Pershing indicated that the losses among his men were between 200 and
300. According to the German official statement 183 Americans were taken
prisoner, so that the American casualties apparently came mostly under
the heading of captured. Official reports of the German losses,
according to a prisoner captured later, gave 600 killed, wounded, and


"Franco-American positions south of the Somme and on the Avre" were
officially mentioned for the first time in the French War Office report
of April 24, indicating that forces of the United States were there on
the battlefront resisting the great German offensive. The report stated
that an intense bombardment of the positions all along this front was
followed by an attack directed against Hangard-en-Santerre, the region
of Hailles, and Senecat Wood. The Germans were repulsed almost

Formal announcement that American troops sent to reinforce the allied
armies had taken part in the fighting was made by the War Department in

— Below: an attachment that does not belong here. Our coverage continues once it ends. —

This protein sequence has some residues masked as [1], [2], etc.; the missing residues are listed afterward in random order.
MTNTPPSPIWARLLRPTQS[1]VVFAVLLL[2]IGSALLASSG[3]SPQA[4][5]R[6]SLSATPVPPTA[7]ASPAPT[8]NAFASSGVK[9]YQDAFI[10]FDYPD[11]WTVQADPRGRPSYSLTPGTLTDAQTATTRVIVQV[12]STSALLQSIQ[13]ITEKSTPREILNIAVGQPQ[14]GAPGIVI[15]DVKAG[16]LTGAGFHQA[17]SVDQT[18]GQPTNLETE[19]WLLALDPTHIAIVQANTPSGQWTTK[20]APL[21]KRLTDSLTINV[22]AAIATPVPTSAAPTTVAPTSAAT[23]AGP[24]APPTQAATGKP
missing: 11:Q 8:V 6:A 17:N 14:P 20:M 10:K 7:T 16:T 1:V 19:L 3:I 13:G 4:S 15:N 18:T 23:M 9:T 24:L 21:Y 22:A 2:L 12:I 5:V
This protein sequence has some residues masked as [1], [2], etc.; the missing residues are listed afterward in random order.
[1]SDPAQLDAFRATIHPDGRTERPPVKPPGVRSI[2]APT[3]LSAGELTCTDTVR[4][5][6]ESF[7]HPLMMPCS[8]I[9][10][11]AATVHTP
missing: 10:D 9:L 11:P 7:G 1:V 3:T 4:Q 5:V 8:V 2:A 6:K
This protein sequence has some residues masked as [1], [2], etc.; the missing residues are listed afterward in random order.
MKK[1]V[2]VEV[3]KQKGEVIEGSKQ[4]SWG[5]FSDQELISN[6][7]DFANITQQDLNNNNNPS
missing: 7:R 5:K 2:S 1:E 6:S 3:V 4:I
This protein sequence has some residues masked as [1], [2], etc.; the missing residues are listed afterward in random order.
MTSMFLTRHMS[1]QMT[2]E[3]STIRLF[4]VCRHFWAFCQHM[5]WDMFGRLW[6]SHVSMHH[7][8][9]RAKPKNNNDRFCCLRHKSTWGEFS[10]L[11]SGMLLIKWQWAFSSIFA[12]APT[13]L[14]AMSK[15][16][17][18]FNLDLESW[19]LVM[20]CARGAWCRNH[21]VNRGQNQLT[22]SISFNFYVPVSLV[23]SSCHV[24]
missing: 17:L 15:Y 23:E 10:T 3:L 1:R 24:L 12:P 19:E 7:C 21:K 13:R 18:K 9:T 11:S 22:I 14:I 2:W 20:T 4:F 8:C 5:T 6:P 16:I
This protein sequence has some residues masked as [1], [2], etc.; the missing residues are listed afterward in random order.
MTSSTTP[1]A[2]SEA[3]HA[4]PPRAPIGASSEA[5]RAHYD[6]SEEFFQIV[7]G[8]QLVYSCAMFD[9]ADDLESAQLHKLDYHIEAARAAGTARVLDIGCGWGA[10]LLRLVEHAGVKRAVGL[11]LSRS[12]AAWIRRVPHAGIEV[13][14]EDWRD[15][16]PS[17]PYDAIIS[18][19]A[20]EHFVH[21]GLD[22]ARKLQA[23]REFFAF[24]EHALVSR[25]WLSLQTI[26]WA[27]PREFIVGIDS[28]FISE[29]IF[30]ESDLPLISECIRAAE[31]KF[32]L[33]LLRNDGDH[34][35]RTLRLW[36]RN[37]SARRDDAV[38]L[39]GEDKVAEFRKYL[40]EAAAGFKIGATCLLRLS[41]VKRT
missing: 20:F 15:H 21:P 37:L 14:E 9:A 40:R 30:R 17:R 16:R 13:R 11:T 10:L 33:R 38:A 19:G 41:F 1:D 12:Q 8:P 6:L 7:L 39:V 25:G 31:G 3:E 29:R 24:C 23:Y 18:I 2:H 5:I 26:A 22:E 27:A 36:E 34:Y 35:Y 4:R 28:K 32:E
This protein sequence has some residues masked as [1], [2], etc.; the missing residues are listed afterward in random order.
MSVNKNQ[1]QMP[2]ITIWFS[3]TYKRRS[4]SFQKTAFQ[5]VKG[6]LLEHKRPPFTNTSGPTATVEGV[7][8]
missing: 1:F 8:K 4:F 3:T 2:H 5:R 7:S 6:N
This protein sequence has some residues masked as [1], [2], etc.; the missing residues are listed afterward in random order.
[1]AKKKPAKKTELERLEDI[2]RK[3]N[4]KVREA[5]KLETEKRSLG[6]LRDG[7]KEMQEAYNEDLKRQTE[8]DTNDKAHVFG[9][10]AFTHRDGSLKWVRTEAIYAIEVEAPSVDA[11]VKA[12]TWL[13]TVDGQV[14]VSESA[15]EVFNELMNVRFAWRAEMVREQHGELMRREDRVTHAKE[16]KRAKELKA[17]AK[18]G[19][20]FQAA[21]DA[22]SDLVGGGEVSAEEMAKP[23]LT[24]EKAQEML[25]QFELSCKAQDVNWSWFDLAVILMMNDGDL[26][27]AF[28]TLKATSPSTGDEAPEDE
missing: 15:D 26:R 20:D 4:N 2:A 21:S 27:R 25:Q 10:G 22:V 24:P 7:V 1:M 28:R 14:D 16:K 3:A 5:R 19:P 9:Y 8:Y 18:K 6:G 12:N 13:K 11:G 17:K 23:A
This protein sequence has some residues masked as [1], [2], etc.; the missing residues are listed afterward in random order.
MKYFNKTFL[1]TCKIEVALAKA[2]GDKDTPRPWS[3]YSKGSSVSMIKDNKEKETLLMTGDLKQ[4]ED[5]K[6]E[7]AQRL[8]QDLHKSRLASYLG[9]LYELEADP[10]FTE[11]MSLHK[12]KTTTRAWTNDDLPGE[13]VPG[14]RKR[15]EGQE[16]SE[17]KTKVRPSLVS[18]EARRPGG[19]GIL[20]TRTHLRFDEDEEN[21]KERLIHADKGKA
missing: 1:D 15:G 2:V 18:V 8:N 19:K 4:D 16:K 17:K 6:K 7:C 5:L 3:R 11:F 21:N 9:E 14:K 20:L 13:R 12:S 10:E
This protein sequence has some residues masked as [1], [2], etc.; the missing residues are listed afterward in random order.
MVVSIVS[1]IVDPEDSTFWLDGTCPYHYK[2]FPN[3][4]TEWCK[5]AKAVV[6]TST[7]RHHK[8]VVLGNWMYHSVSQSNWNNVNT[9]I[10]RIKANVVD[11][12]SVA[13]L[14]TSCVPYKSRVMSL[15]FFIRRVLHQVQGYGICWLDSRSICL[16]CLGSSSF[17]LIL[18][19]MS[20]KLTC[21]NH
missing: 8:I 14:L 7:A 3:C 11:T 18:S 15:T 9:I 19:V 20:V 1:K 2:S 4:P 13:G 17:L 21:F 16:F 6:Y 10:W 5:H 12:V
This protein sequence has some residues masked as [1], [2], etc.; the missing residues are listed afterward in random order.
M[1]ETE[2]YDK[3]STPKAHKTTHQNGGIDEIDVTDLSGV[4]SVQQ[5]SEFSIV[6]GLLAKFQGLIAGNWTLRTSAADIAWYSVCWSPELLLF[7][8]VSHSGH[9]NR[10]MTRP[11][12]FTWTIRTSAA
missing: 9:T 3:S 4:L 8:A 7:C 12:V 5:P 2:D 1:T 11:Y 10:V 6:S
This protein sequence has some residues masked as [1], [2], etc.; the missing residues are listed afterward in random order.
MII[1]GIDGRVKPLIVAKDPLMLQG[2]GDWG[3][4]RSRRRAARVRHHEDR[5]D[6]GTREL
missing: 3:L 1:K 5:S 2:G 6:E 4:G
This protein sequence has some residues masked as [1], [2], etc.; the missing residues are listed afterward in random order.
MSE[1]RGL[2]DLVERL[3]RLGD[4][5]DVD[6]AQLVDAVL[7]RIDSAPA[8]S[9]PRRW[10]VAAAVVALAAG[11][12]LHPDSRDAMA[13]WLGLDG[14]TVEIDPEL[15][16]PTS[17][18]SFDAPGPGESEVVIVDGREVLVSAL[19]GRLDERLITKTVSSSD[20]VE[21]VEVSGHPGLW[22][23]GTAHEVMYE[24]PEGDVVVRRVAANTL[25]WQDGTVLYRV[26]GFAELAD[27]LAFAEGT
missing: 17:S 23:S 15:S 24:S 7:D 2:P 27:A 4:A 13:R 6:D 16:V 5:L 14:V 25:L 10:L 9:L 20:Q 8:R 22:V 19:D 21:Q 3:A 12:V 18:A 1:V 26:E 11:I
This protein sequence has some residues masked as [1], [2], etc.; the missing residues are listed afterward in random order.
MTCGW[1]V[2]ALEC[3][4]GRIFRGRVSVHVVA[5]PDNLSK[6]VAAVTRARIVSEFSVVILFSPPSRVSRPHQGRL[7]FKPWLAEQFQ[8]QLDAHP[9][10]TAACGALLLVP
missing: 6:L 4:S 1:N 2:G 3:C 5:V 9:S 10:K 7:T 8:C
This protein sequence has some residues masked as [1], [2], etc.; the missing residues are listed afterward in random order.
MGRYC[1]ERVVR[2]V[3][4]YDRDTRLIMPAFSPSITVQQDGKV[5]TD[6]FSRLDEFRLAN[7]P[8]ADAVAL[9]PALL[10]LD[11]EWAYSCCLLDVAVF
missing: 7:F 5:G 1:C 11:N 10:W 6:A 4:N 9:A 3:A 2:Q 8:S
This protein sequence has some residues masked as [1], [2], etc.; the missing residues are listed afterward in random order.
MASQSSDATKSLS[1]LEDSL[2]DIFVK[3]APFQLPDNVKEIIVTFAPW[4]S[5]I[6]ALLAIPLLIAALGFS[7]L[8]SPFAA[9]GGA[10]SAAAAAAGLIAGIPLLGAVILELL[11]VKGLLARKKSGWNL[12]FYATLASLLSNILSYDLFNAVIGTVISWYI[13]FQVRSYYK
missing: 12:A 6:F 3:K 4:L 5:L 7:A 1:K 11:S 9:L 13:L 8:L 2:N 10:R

its weekly review of the situation issued on April 29. "Our own forces,"
the statement read, "have taken part in the battle. American units are
in the area east of Amiens. During the engagements which have raged in
this area they have acquitted themselves well."


Another heavy attack was launched by the Germans against the Americans
in the vicinity of Villers-Bretonneux on April 30. It was repulsed with
heavy losses for the enemy. The German bombardment opened at 5 o'clock
in the afternoon and was directed especially against the Americans, who
were supported on the north and south by the French. The fire was